Date of Award


Document Type


Degree Name

Master of Science in Electrical Engineering


Department of Electrical and Computer Engineering

First Advisor

Jason M. Bindewald, PhD.


Autonomous systems are increasingly being used for complex tasks in dynamic environments. Robust automation needs to be able to establish its current goal and determine when the goal has changed. In human-machine teams autonomous goal detection is an important component of maintaining shared situational awareness between both parties. This research investigates how different categories of goals affect autonomous change detection in a dynamic environment. In order to accomplish this goal, a set of autonomous agents were developed to perform within an environment with multiple possible goals. The agents perform the environmental task while monitoring for goal changes. The experiment tests the agents over a range of goal changes to determine how detection performance is affected by the different categories of goals. Results show that detection is highly dependent on what goal is being switch to and from. The point similarity between goals is the most significant factor in evaluating the change detection time. An additional experiment improved upon the goal agent and demonstrated the importance of having the proper perception mechanics for feedback within the environment.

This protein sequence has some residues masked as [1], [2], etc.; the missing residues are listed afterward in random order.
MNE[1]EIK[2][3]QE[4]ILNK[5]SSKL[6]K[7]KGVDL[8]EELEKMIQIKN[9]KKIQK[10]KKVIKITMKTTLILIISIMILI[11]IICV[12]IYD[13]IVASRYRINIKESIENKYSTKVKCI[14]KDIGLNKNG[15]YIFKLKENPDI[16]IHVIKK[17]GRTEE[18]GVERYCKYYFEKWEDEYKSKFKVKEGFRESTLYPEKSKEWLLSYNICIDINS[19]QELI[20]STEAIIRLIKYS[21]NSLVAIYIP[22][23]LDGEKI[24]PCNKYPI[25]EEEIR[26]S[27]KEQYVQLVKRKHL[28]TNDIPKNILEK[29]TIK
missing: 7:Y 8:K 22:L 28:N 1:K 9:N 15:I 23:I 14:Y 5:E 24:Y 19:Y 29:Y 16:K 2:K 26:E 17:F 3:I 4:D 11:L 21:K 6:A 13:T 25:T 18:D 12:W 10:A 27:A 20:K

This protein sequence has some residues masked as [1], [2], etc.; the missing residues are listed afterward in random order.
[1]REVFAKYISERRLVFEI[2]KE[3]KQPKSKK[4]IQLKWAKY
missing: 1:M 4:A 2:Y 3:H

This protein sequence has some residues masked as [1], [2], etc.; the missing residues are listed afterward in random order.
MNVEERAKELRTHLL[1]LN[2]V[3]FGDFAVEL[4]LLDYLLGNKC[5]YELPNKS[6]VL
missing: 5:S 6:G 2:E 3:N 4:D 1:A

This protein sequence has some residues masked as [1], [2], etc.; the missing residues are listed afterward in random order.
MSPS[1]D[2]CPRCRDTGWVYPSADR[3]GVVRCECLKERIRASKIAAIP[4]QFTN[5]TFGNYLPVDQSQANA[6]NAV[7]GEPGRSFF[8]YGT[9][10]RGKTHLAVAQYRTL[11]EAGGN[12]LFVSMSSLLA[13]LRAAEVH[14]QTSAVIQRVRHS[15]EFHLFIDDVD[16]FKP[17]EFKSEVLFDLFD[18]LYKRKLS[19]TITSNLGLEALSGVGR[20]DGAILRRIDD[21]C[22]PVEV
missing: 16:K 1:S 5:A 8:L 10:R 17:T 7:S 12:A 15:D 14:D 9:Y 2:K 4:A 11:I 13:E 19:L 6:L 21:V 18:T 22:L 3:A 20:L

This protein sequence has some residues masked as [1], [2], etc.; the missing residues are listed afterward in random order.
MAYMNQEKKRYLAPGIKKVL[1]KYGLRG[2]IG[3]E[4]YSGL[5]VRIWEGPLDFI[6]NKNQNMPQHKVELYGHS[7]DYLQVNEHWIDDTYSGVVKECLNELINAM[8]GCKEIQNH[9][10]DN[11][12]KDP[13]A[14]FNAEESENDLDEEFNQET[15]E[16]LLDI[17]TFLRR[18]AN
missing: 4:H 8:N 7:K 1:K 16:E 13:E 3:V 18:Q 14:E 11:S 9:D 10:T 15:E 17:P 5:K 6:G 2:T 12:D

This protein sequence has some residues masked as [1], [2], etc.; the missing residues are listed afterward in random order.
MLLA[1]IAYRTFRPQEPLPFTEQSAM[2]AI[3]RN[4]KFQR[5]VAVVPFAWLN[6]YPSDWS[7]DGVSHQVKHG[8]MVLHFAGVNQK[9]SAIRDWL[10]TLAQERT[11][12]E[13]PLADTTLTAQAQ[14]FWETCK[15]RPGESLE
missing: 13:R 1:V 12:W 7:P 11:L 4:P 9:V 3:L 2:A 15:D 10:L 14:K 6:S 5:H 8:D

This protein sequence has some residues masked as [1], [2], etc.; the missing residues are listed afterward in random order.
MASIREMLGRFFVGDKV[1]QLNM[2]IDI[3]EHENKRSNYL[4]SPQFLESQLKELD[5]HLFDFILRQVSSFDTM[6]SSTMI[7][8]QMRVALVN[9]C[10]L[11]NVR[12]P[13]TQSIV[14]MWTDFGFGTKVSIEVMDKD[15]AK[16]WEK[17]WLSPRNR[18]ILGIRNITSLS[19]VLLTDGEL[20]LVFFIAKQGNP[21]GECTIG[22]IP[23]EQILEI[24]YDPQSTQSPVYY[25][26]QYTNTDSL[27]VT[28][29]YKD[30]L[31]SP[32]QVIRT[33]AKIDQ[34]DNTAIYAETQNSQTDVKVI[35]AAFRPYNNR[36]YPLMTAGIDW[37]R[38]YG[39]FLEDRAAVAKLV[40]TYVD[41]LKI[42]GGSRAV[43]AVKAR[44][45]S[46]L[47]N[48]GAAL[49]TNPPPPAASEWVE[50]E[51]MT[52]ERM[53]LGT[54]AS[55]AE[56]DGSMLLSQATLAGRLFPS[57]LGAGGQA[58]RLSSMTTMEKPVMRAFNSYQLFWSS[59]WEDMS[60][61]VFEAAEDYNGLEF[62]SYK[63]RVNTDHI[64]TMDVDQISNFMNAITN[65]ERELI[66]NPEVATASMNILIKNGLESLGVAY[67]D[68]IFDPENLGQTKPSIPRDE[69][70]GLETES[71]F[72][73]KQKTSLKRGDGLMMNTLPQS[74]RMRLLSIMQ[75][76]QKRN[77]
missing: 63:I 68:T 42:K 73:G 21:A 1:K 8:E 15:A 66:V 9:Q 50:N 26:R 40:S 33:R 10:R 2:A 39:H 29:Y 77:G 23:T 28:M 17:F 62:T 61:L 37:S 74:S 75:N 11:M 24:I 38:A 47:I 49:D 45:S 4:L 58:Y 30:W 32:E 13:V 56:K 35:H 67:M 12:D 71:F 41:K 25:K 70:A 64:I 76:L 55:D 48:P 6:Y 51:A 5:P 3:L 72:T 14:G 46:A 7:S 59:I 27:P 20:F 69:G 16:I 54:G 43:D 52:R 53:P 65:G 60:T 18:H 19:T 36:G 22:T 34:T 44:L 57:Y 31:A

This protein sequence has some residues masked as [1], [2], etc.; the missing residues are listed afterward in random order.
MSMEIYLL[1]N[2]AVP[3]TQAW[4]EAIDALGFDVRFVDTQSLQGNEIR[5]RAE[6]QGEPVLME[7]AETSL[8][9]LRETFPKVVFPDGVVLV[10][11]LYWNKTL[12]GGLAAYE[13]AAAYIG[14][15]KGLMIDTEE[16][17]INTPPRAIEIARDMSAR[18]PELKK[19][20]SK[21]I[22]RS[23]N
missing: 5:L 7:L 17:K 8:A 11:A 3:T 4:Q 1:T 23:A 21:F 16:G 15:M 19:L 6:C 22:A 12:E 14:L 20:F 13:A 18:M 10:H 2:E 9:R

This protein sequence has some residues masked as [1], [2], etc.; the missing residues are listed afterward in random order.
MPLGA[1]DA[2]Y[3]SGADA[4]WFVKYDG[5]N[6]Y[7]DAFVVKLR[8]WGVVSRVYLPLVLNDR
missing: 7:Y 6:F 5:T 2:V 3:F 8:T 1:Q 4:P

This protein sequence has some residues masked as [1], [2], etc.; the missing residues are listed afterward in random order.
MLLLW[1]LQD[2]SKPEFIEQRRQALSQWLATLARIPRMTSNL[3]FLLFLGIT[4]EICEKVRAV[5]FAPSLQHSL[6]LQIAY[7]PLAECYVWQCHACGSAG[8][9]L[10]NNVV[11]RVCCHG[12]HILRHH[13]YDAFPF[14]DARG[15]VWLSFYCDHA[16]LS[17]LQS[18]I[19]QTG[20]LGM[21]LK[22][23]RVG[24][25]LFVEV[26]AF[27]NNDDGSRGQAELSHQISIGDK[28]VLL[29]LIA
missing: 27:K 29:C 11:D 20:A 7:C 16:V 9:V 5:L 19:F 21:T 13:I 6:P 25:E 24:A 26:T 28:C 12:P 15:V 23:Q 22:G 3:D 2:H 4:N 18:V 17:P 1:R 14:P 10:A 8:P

AFIT Designator


DTIC Accession Number